In summary

Assembly Bill 1720 will help the state move forward building clean energy storage and create jobs through infrastructure projects.

By Robbie Hunter, Special to CalMatters

Robbie Hunter is president of the State Building and Construction Trades Council of California, rhunter@sbctc.org.

Free fall. That’s how people are describing California’s economy as the coronavirus ravages on.

Virtually overnight, one in five Californian’s became – and unfortunately remain – unemployed. In Los Angeles, the unemployment rate is tracking with the peak of the Great Depression. In other parts of the state, the jobless rate is projected to climb as high as 40%. As former Gov. Gray Davis said about today’s challenges, “There’s no playbook. There’s no precedent.”

The need for bold action is obvious, urgent and indeed without precedent. Both Gov. Gavin Newsom and the Legislature have been quick and adept in responding thus far through executive orders and an overhaul to the state budget.

Now the real work begins.

We have to get pen-to-paper serious about shaping economic recovery programs that rapidly create good-paying jobs while still achieving some of the state’s major policy goals, top among them the fight against climate change.

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In my mind and in the mind of many others, this means we look at investing in the state’s lagging infrastructure

One tangible way to do that is embodied in Assembly Bill 1720, introduced by Assemblymember Wendy Carrillo, a Democrat from Los Angeles, which will help the state move forward building clean energy storage projects. Even better, this bill creates jobs through infrastructure projects without reliance on general funds dollars.

Building clean energy storage can address our state’s long-term needs, help us build a cleaner, more reliable electric grid, create and support thousands of good-paying jobs and provide new economic opportunity in long economically neglected communities.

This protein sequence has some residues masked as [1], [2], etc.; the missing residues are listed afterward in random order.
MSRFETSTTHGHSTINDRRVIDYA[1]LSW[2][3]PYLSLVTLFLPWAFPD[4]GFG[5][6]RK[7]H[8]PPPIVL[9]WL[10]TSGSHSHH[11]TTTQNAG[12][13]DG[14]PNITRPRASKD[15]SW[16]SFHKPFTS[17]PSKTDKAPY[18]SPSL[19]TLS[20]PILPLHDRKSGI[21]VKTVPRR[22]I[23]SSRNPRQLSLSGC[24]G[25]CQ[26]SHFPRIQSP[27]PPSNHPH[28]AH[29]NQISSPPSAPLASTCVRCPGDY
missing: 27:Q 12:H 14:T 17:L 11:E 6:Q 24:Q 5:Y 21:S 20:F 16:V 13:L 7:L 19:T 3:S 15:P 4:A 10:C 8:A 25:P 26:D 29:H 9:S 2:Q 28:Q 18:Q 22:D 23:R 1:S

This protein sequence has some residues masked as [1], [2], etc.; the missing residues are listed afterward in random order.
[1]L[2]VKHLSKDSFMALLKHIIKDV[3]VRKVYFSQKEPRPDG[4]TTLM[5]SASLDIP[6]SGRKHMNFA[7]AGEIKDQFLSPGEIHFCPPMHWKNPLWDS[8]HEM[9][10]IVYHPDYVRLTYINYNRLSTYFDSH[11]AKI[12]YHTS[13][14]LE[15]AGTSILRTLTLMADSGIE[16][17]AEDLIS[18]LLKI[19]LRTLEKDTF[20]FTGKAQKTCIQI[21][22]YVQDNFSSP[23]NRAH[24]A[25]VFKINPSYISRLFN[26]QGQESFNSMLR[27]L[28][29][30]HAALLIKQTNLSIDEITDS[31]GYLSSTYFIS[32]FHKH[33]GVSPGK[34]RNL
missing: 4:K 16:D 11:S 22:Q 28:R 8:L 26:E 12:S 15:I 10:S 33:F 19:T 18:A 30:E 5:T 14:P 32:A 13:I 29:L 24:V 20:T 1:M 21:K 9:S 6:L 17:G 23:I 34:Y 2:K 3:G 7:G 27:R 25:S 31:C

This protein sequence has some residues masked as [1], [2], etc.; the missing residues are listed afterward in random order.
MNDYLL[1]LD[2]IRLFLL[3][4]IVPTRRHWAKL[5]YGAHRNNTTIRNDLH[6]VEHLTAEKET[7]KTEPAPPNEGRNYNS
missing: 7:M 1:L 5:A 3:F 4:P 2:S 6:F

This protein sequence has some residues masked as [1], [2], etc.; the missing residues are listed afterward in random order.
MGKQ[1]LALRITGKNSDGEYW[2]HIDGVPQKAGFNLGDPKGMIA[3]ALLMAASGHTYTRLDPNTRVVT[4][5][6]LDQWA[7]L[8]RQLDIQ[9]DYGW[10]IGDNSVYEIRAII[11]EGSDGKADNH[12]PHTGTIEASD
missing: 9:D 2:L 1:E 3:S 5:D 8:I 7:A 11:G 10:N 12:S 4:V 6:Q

The state has identified an urgent need for up to 1,600 megawatts of long duration energy storage to be built by 2026 to keep the lights on while meeting California’s climate and clean energy goals. Long duration storage can provide large amounts of energy generated from solar and wind to the grid for eight hours or more. Some prime examples include infrastructure-scale pumped hydro, compressed air and hydrogen energy storage technologies.

No ground can be broken on new projects, though, until the state puts in place a workable procurement structure for large scale projects. The California Public Utilities Commission is making progress, but is at risk of not meeting its goals in time. AB 1720 will provide a safety net to ensure we get projects built and can put people to work. The state has identified the need for a clean energy project. This bill makes sure it happens.

Two examples of shovel-ready storage projects are the Eagle Mountain pumped hydroelectric project in the Inland Empire and the San Vicente Pumped Storage Project in San Diego. Together, these projects will support more than 20,000 good paying jobs, many in underserved areas with skyrocketing poverty and unemployment rates.

And we’re not just talking about construction jobs. The projects will have ripple effects supporting jobs across a multitude of other industries from building materials to transportation, and from housing to food service.

Construction of these projects also will offer apprenticeships for young workers looking to transform their lives and livelihoods, building a ladder for long-term economic prosperity and creating a more equitable and inclusive workforce. More than half of people entering apprenticeship programs for renewable energy construction jobs are people of color, and the inclusion of veterans in these apprenticeship programs is higher than the state’s workforce as a whole.

As Einstein famously said, “in the midst of every crisis, lies great opportunity.” That is true for California today.

AB 1720 is the right solution at the right time to build much needed clean energy infrastructure and put Californians back to work. As the daily news reports on the impacts of this virus make clear, there is not a moment to waste.

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